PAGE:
A Sonya routine! Who would have guessed? You can watch the YouTube clip, but although the cameras can get nice and close up to see the expressions on everyone’s face, this particular number was SO much better in person – the group dynamics were amazing and the way they seemed to move as one unit was so impressive. I think I may have gasped out loud.

My only real complaint is that there was, I thought, not enough ballroom. They tried to diversify a bit – my absolute favourite part was when they ran together the Sing tap dance number with the Happy Jive number and the Rudy and Tanisha Sing Sing Sing number with the canes, which I had actually forgotten about so I’m linking to it here:

And then, those three couples did a group number with a Broadway/50s feel that was SO AWESOME. They did a small Spencer Liff segment (oh, that reminds me – most of the show was “sorted” by choreographer, which I LOVED, it was so cool to see pieces by the same choreographer next to each other like that), and they did force poor Bridget and Valerie and Ricky to revisit Bollywod (with poor Rudy taking on the disco Bollywood with Bridget, and although it was a nice change of pace it was really just as dreadful in real life as it was on the screen). But other than those smaller parts, it was mainly contemporary with a sprinkling of hip-hop, and although everything was super, super good, I found myself wondering when they were going to get around to some ballroom, and they never did. Tanisha and Marquet were on hand, yet no salsas or sambas or anything; no Leonardo and Miriam tangos, or Jean-Marc’s paso doble for Zack and Jacque (which would have given Jacque something more to do, as she was underrepresented, I thought). The jive and Tanisha’s solo were, I think, the only ballroom I saw.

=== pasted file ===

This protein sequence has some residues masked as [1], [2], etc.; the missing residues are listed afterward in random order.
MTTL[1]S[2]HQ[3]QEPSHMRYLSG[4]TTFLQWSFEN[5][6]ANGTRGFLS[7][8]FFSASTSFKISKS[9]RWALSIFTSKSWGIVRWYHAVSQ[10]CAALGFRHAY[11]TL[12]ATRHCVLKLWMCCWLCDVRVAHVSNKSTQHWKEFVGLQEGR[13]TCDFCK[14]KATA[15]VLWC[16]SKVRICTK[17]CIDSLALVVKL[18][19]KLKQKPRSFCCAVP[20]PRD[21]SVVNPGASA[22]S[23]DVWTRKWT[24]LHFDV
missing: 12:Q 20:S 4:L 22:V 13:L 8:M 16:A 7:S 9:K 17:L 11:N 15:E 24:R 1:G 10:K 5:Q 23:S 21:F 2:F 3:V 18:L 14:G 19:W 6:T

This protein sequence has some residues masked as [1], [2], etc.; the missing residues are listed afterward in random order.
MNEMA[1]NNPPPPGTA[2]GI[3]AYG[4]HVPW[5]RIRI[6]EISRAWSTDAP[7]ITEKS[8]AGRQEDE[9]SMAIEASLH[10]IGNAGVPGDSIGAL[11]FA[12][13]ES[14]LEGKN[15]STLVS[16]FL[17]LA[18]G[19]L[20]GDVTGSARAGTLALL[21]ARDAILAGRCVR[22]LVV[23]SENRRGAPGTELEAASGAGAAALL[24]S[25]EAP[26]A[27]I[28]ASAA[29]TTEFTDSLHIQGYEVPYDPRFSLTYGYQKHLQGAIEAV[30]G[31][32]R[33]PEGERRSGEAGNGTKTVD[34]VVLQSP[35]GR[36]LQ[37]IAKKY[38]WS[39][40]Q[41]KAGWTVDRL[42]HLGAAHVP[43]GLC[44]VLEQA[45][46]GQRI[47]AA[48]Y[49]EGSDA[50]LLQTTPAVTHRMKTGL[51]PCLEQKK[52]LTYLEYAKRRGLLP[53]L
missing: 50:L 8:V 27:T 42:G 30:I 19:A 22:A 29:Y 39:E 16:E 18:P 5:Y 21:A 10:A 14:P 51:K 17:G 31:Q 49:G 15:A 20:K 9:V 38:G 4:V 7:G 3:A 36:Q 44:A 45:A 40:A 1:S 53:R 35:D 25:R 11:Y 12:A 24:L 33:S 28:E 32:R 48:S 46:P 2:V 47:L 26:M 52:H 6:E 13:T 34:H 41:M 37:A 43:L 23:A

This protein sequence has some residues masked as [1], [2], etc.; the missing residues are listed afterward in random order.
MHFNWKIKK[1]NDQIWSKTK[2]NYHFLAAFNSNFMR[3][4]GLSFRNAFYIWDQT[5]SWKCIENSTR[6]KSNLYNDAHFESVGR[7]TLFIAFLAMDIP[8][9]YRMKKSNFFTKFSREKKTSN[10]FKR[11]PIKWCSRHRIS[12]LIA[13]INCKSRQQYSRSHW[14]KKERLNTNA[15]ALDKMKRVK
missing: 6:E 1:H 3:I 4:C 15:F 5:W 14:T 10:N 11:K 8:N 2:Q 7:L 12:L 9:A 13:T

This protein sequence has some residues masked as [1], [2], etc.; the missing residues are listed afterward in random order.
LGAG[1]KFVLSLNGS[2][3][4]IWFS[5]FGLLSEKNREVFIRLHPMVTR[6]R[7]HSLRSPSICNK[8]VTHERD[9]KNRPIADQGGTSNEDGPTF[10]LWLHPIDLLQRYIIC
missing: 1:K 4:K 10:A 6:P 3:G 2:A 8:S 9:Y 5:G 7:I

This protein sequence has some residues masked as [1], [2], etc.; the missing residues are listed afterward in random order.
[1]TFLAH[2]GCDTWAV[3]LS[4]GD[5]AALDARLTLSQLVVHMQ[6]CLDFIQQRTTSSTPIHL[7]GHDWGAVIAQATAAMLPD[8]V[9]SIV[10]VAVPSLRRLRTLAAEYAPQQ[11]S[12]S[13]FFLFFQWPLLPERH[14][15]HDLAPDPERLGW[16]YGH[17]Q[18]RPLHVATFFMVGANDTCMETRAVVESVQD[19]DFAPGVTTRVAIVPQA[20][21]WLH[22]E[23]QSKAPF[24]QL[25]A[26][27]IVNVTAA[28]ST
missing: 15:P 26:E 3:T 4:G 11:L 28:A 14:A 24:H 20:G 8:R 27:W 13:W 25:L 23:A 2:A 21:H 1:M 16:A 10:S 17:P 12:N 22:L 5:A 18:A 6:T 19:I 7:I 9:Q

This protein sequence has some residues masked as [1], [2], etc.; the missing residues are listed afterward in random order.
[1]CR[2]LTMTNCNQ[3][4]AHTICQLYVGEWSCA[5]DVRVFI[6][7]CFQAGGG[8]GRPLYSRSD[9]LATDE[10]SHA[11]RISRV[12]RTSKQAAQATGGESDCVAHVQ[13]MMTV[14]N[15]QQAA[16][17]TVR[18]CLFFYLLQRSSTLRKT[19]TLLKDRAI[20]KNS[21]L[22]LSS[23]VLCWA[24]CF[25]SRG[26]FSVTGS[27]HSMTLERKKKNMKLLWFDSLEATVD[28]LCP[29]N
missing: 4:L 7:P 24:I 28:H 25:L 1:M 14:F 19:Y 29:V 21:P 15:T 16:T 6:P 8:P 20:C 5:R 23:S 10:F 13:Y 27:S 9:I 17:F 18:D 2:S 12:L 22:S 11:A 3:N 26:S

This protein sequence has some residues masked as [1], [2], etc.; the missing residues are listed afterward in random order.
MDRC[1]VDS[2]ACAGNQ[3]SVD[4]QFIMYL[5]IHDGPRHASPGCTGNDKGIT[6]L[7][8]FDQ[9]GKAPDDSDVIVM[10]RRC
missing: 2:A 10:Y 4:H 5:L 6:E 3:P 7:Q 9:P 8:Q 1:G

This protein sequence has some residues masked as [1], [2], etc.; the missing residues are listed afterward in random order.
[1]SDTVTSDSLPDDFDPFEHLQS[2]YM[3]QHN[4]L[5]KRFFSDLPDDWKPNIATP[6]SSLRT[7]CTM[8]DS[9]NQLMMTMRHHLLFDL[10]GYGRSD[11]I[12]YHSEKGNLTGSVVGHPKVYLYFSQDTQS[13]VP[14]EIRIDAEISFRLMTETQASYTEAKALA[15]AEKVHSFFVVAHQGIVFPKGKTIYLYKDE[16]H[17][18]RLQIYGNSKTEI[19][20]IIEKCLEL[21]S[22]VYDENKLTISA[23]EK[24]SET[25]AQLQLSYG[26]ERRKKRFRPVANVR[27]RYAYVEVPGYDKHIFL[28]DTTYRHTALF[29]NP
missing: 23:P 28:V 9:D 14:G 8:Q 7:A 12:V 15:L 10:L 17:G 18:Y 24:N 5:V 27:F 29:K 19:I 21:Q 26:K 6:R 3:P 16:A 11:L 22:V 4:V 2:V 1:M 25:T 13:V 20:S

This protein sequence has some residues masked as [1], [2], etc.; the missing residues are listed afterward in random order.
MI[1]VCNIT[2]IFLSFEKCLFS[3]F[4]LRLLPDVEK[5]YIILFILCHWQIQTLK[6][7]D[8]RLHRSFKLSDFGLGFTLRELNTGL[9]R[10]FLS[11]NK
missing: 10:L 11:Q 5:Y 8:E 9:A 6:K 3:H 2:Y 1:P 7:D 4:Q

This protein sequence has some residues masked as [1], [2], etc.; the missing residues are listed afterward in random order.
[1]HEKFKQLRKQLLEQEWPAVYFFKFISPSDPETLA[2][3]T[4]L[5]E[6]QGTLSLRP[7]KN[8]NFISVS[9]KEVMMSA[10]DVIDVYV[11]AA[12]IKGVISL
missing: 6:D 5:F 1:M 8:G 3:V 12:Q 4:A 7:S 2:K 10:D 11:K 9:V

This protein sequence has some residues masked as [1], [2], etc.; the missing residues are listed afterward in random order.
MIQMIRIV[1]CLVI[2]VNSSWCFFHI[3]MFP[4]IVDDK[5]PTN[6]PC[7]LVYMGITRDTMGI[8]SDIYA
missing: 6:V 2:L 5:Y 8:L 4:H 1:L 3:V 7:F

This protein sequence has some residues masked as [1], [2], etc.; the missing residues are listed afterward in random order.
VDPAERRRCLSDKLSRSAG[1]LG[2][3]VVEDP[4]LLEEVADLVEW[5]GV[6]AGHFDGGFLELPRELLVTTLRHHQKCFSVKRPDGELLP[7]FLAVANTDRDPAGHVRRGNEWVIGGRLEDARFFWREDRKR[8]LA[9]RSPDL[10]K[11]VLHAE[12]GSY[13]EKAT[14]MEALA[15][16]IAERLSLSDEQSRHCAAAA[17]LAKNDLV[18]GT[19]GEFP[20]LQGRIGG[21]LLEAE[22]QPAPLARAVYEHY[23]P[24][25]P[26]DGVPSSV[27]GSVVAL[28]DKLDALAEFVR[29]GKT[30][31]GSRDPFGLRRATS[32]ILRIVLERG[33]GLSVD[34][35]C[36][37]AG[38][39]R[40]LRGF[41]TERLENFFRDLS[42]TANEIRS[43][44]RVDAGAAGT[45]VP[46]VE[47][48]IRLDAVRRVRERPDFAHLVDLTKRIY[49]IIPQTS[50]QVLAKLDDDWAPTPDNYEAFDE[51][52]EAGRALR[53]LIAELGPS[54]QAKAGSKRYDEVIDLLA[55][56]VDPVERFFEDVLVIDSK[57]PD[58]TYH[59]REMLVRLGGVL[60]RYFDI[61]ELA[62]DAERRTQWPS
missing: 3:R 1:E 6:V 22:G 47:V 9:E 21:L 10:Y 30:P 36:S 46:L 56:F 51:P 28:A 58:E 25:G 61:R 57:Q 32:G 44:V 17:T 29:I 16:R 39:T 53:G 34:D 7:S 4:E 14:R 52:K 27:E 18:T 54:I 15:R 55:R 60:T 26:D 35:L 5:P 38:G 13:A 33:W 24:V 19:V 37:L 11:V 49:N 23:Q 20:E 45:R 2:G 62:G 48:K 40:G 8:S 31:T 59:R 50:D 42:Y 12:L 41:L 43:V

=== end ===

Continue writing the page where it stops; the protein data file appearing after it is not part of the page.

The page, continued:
Well, that’s about five times as much as I wanted to write, and I’m sure six times as much as you were interested in reading, so I’ll let it go now. But really: SO AWESOME. I’ll see you there next time!

4 thoughts on “So, How Was It?

  1. My friend and I loved it too! I found myself barely breathing sometimes.. just trying to completely take it all in. such artistry and athleticism together, and so much better live!

    the only routine I didn’t like was the final one- with all the cheerleaders dancing to Taylor Swift.. shake it off! didn’t fit for me with the rest of the show!

    the only other thing I didn’t like is that I didn’t see you!!!! but I did look 🙂

    it was awesome!

  2. First off, I loved Tanisha all through the season and was so furious when she went home. Glad to see that the show producers at least recognized and are showcasing her brilliance.

    As for Teddy, I always liked him, and I don’t think many people noticed that in his last two weeks on the show, he had a major breakthrough and was suddenly AMAZING. I can’t remember the numbers, but go check them out, and you’ll see. So by the time he left the show, I was really cheering for him. And then was sad that he went home.